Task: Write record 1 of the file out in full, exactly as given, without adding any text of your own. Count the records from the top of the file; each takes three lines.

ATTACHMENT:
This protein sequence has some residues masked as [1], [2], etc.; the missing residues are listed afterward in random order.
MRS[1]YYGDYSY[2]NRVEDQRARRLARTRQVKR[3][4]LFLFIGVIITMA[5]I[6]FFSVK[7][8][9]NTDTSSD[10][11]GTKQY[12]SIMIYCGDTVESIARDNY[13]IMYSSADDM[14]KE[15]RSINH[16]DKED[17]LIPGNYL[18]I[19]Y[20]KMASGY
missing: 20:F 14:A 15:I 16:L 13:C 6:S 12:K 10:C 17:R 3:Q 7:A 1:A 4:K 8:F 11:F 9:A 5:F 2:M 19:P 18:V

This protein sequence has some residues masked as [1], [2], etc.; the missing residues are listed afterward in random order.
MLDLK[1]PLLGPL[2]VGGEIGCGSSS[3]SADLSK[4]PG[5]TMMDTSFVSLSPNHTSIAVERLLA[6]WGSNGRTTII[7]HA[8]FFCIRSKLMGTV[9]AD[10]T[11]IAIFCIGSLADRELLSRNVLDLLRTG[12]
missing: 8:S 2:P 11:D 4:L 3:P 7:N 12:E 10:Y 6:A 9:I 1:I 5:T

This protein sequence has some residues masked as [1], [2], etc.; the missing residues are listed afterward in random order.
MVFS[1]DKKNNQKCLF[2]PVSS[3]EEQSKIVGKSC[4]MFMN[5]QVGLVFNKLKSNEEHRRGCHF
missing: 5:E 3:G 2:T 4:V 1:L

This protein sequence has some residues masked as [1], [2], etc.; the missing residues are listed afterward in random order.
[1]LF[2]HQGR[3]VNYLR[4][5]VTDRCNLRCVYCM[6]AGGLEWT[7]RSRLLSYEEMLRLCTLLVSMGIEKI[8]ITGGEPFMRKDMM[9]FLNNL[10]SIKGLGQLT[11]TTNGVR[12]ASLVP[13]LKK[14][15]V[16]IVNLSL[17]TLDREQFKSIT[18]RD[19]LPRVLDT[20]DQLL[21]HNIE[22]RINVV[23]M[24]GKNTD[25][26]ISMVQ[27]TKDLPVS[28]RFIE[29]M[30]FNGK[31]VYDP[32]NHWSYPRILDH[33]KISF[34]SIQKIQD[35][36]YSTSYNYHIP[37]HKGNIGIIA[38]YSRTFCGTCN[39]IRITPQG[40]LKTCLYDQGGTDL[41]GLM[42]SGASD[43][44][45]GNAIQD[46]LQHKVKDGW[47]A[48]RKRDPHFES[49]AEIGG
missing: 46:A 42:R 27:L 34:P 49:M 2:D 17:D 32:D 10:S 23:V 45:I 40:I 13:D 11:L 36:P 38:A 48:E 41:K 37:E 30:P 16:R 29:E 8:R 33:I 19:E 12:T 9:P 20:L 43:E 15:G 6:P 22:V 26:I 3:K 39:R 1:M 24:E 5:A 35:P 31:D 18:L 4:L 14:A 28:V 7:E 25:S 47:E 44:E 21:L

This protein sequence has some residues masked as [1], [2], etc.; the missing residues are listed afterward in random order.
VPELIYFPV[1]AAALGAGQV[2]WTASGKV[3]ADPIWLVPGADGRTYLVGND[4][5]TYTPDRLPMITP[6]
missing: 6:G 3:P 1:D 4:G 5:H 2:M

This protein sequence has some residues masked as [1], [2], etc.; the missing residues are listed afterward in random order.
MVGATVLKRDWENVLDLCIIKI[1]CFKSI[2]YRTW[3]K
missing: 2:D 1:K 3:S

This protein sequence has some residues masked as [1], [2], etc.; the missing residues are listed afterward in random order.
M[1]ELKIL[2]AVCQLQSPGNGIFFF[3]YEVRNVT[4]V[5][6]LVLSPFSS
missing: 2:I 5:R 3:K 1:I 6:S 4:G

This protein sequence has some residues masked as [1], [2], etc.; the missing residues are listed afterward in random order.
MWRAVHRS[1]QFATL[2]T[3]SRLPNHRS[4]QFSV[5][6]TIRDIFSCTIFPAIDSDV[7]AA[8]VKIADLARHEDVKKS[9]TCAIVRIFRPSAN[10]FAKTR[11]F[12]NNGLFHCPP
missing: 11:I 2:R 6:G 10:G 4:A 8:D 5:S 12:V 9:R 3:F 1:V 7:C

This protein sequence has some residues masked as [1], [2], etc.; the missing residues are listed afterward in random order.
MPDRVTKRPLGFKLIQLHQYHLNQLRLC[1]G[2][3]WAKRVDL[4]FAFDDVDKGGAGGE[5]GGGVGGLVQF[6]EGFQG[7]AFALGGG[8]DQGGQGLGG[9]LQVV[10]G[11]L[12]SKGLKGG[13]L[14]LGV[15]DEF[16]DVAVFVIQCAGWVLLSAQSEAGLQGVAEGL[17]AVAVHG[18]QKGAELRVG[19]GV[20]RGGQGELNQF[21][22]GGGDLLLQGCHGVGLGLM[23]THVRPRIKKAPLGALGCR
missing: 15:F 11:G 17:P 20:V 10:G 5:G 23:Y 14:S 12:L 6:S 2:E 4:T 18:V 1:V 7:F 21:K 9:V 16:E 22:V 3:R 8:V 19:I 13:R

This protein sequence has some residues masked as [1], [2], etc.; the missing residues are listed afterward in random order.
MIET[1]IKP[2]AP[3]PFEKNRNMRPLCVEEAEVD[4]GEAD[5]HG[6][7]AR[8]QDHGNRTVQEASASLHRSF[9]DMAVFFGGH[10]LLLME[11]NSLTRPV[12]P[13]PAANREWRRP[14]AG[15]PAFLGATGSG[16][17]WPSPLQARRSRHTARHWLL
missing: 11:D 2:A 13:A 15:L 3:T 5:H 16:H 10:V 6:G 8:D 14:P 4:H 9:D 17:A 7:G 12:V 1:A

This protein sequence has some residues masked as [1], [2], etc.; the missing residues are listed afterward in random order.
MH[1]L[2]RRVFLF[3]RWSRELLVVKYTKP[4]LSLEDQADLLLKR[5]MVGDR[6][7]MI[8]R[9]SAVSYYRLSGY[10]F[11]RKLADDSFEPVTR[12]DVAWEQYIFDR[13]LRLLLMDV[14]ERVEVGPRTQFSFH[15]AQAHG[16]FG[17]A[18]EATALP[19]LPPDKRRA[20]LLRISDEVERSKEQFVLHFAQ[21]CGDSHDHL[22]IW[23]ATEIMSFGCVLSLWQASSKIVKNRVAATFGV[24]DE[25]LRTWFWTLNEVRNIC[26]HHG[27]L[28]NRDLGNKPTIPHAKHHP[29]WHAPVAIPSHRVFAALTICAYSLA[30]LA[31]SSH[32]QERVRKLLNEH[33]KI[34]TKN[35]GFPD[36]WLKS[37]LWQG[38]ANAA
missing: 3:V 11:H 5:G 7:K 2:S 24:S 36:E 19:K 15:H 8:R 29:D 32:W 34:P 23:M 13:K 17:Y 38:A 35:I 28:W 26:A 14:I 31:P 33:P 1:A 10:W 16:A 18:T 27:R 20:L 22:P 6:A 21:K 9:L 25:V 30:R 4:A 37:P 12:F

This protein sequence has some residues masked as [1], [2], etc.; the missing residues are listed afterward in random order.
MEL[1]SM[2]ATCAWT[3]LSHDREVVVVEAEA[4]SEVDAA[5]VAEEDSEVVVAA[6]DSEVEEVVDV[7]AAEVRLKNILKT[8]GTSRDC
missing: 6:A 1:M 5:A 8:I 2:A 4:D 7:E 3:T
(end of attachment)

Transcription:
This protein sequence has some residues masked as [1], [2], etc.; the missing residues are listed afterward in random order.
MRS[1]YYGDYSY[2]NRVEDQRARRLARTRQVKR[3][4]LFLFIGVIITMA[5]I[6]FFSVK[7][8][9]NTDTSSD[10][11]GTKQY[12]SIMIYCGDTVESIARDNY[13]IMYSSADDM[14]KE[15]RSINH[16]DKED[17]LIPGNYL[18]I[19]Y[20]KMASGY
missing: 20:F 14:A 15:I 16:L 13:C 6:S 12:K 10:C 17:R 3:Q 7:A 1:A 4:K 8:F 11:F 9:A 5:F 2:M 19:P 18:V